In many cases, diagnosis is based on a combination of clinical symptoms and known or potential exposure to marijuana. Sometimes diagnostic testing is required to rule out other, more serious, toxins. Test kits designed to detect THC in human urine have also been used with some degree of success. It has not been scientifically validated, but does appear to be fairly accurate. (http://drbarchas.com/marijuana) Giving as much information about possible exposure to marijuana or other toxins helps your veterinarian quickly get to the root of the problem. He or she can begin correctly treating your pet that much faster.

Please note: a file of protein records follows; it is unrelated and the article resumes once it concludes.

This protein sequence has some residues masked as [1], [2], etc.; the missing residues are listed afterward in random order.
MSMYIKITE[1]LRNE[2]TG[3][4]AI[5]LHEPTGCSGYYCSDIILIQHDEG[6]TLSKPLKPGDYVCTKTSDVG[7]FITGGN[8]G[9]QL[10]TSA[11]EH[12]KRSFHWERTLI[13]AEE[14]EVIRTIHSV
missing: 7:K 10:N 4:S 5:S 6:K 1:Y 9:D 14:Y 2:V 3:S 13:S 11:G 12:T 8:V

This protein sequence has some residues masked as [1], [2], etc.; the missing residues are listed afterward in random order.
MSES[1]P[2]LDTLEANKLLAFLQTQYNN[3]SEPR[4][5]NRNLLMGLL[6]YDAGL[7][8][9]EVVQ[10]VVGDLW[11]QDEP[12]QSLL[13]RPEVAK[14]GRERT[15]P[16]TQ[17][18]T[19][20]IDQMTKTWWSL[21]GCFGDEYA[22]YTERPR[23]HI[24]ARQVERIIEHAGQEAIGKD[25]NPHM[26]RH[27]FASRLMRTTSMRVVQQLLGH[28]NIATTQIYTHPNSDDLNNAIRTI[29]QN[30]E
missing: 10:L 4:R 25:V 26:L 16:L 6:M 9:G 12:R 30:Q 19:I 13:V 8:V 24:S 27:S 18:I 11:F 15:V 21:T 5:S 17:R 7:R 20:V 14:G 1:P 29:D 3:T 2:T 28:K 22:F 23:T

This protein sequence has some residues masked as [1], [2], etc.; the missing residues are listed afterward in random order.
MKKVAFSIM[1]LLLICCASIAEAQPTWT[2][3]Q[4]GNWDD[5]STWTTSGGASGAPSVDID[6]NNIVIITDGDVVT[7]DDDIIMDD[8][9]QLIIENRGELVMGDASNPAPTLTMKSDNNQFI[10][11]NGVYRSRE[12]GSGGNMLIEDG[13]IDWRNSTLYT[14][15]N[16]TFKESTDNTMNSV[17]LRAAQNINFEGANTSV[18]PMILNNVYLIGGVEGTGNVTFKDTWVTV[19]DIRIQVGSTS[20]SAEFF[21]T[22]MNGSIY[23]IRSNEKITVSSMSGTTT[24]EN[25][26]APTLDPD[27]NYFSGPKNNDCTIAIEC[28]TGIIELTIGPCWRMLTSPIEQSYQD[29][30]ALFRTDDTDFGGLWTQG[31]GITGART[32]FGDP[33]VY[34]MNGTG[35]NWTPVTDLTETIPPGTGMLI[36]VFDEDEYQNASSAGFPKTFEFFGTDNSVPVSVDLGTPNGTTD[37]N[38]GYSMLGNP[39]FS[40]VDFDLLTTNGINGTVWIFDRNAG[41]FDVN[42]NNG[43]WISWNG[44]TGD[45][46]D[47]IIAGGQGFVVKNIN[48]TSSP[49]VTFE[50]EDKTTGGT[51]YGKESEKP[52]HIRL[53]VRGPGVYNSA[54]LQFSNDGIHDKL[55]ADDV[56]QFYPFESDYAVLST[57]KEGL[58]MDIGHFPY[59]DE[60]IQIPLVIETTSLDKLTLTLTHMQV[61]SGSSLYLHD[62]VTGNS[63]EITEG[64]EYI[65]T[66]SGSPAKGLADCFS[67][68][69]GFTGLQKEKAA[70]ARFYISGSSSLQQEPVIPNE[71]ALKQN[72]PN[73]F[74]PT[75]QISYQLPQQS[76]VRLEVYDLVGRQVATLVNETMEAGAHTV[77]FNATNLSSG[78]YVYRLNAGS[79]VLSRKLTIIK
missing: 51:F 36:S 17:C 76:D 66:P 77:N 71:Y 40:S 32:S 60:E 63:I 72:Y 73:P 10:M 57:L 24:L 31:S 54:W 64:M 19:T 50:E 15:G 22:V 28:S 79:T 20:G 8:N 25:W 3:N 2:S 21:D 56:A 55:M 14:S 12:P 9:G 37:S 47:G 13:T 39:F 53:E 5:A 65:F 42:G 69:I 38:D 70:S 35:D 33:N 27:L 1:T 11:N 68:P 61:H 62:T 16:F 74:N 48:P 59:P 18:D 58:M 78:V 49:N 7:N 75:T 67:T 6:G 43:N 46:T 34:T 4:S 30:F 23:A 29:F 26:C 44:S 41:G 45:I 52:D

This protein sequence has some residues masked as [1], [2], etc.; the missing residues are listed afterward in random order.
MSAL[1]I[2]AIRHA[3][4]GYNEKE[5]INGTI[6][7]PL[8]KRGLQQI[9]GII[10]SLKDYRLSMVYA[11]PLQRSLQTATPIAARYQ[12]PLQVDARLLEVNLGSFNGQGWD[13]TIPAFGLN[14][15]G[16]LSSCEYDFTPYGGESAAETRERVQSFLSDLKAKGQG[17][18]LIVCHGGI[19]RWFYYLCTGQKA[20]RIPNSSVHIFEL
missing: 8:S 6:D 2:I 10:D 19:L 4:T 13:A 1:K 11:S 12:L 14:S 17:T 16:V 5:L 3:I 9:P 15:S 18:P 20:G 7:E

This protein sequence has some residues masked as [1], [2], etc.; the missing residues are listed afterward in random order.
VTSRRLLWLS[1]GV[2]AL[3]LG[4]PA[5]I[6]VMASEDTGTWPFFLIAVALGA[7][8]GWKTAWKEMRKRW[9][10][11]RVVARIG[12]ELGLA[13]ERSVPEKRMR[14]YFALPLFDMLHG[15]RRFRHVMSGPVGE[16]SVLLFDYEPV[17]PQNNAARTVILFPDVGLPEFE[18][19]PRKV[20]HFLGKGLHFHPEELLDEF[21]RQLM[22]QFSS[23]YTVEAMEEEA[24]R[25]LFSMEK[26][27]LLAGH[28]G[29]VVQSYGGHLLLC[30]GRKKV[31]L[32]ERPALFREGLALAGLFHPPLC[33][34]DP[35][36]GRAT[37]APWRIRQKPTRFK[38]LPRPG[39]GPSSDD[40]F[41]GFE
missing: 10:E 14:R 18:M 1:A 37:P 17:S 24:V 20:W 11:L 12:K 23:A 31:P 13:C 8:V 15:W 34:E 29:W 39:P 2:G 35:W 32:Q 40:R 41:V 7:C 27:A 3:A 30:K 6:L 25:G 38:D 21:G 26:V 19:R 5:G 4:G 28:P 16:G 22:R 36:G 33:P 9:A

Treatment at the very least should start with inducing vomiting, if possible. This can be difficult as THC is often used to calm nausea and stop vomiting. A visit to your family veterinarian or, depending on when the exposure occurred, a trip to the local emergency veterinarian may be in order for assistance in administering the proper medication. Ideally, the veterinarian would then run baseline lab work to evaluate organ function and rule out other, underlying issues that could contribute to or worsen clinical signs. Abdominal radiographs could be recommended to rule out a foreign body or other type of abnormality. Administering activated charcoal could be useful and IV fluid therapy will help clear the toxins from the body more rapidly. There is also a wonderful therapy called IV lipid therapy that does a great job of returning pets to function faster and assist them in clearing drugs and toxins from their systems. Many patients, especially those showing severe signs such as profound sedation, hypothermia, loss of muscle control, or other signs are placed under close observation, as well as other appropriate supportive measures.